Republicans have been slamming Democrats for their vote to cut $500 billion out of Medicare as part of the Affordable Care Act:
The NRSC revised and reissued a three-day-old news release that targeted virtually identical statements at Brown, of Ohio, and four other senators who all are Democrats up for re-election next year: Claire McCaskill of Missouri, Jon Tester of Montana, Ben Cardin of Maryland and Bill Nelson of Florida.
"Despite Sherrod Brown's transparent political strategy to mislead Ohio seniors and demagogue Medicare, this serves as another reminder he is the only candidate in Ohio who has voted to cut Medicare by over $500 billion in order to fund government-run health care," said NRSC spokesman Jahan Wilcox.
The important point in each examination is that $500 billion -- the figure confirmed by the NRSC's citations -- are not taken out of the current Medicare budget and are not actual cuts. Nowhere in the bill are benefits actually eliminated, experts said.
The $500 billion are reductions to future spending. The health care law attempts to slow the projected growth in Medicare spending by that amount over 10 years.
Medicare spending will still increase. The Congressional Budget Office estimated it will reach $929 billion in 2020, up from $499 billion in actual spending in 2009....
The NRSC’s claim cites a real figure -- $500 billion -- that is part of the health reform debate. But it incorrectly describes it as $500 billion in Medicare cuts, rather than as decreases in the rate of growth of future spending.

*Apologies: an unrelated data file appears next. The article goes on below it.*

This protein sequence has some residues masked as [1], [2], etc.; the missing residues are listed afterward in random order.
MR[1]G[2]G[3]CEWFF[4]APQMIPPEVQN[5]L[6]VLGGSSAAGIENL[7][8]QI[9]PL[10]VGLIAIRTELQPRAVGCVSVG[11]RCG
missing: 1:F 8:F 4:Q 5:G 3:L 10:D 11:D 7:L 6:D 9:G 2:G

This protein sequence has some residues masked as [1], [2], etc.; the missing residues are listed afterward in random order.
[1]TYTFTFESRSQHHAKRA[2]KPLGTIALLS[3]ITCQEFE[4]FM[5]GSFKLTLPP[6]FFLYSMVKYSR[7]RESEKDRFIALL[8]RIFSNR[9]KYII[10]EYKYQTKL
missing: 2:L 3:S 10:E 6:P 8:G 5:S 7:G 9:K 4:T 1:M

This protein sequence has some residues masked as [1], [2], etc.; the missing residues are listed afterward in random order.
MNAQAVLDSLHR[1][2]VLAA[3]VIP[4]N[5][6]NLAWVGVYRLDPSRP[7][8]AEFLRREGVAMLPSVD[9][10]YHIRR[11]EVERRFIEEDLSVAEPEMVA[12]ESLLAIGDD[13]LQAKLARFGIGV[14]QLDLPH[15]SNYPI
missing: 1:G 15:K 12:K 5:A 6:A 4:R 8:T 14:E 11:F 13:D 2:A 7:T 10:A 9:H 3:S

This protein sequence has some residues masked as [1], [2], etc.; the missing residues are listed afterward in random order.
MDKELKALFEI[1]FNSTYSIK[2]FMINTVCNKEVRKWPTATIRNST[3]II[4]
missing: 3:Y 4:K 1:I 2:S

Sorry, this is just wrong. Indeed, it's ridiculous, and nobody should listen to Politifact on this topic.
Politifact makes two claims here. The first is that the $500 billion isn't a "cut" because benefits are not eliminated. But that's a matter of opinion, not fact. The biggest benefit eliminated is the subsidy for Medicare Advantage, which costs the government 20% more than traditional Medicare. The other savings likewise trim away excessive costs, and ought to have minimal impact on beneficiaries. But obviously things are being eliminated, and the impact this will have is a question of interpretation.
Politifact's second claim is that it's not a cut because the nominal cost of Medicare will still increase. In other words, we're spending $499 billion a year on Medicare now, and as long as we keep that up, we're not cutting it. It's only a cut if we go below $499 billion. Clearly, that an implausible definition of what a cut constitutes. Keeping Medicare at a fixed dollar value would require staggering decreases in the services provided. Indeed, this definition of what a 'cut" constitutes runs directly contrary to the previous definition, which defines a cut as the elimination of actual benefits. You could easily increase the dollar cost of Medicare to the government while slashing actual benefits.
Politifact's crazy position here ought to be seen within the context of its staunch support for cutting entitlements. It's a pro-entitlement cut group -- which is fine, but its views on the subject have nothing to do with what is the "facts."